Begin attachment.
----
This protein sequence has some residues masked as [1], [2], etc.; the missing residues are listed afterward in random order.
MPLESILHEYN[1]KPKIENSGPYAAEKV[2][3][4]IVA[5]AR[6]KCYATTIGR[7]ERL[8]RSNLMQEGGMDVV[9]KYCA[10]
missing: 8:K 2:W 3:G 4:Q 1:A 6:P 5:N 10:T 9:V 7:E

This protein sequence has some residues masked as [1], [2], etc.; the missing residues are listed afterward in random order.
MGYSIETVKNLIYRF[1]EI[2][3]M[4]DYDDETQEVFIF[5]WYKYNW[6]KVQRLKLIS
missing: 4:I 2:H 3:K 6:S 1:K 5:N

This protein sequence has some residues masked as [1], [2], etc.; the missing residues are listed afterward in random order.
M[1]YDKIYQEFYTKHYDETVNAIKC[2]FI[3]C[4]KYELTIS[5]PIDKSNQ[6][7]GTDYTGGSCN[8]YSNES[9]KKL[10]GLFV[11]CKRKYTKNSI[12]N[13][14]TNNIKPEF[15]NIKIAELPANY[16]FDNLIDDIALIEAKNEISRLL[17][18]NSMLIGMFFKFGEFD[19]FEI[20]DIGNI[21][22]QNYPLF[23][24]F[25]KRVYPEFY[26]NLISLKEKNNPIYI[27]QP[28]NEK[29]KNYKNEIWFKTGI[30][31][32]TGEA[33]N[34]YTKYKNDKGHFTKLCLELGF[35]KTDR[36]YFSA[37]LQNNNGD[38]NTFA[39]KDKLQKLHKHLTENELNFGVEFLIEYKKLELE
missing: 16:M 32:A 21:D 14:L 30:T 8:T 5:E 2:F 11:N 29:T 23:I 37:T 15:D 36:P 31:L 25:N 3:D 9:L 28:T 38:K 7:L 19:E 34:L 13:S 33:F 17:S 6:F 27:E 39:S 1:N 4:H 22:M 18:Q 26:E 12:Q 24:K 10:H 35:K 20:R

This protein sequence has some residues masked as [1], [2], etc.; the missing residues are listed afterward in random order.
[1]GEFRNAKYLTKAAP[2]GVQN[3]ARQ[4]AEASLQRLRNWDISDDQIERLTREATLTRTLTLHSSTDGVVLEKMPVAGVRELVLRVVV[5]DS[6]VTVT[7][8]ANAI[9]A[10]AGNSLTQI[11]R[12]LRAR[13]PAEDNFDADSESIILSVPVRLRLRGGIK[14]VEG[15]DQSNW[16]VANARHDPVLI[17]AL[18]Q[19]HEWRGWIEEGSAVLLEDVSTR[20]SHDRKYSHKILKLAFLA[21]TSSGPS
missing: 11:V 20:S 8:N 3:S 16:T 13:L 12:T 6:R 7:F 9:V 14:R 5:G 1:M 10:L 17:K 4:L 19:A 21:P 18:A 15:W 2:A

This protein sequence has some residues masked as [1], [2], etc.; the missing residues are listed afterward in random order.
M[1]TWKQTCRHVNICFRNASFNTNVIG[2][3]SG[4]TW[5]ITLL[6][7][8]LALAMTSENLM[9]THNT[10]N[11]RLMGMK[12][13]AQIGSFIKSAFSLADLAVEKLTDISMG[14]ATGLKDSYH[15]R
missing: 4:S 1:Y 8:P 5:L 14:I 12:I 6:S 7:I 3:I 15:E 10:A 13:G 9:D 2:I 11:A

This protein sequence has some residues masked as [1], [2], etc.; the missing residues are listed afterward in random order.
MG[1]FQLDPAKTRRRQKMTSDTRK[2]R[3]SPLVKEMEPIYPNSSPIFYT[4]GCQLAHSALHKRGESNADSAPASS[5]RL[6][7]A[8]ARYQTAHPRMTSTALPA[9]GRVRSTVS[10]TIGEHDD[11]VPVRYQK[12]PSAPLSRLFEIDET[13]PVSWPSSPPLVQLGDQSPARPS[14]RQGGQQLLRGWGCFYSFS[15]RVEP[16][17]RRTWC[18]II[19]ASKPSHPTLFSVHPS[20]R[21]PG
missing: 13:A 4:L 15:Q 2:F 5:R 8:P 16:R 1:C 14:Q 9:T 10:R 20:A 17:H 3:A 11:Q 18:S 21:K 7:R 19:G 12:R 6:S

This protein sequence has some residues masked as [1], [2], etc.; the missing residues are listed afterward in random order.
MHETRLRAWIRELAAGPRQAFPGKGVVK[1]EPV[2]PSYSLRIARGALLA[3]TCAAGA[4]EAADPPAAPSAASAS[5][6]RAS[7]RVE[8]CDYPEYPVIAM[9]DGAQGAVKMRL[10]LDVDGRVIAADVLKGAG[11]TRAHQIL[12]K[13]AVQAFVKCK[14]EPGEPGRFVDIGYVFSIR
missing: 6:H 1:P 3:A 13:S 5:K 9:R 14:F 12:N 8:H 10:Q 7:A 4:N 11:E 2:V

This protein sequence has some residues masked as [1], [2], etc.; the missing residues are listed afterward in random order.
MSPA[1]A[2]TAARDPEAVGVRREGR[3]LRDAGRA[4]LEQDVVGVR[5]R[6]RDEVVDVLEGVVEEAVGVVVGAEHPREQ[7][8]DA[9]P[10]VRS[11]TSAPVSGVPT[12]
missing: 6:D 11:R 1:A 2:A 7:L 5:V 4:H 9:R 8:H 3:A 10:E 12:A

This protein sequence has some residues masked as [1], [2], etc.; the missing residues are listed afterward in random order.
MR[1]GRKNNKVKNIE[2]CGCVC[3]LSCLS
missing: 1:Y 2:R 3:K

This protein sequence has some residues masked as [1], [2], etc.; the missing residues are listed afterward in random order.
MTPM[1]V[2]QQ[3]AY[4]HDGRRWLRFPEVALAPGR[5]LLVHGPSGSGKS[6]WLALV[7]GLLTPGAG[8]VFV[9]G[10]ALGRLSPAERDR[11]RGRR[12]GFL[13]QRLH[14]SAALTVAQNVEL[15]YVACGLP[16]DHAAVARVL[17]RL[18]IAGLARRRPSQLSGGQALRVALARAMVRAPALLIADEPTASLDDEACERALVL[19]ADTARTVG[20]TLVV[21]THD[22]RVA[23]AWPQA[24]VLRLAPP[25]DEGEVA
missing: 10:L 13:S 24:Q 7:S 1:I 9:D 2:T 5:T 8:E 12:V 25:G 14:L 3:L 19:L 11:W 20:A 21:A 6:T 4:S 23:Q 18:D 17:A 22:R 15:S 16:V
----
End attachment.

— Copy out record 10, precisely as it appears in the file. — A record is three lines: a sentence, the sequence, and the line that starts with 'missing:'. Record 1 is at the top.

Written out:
This protein sequence has some residues masked as [1], [2], etc.; the missing residues are listed afterward in random order.
MTPM[1]V[2]QQ[3]AY[4]HDGRRWLRFPEVALAPGR[5]LLVHGPSGSGKS[6]WLALV[7]GLLTPGAG[8]VFV[9]G[10]ALGRLSPAERDR[11]RGRR[12]GFL[13]QRLH[14]SAALTVAQNVEL[15]YVACGLP[16]DHAAVARVL[17]RL[18]IAGLARRRPSQLSGGQALRVALARAMVRAPALLIADEPTASLDDEACERALVL[19]ADTARTVG[20]TLVV[21]THD[22]RVA[23]AWPQA[24]VLRLAPP[25]DEGEVA
missing: 10:L 13:S 24:Q 7:S 1:I 9:D 2:T 5:T 8:E 12:V 25:G 14:L 3:L 19:L 11:W 20:A 21:A 6:T 4:S 23:Q 18:D 17:A 22:R 15:S 16:V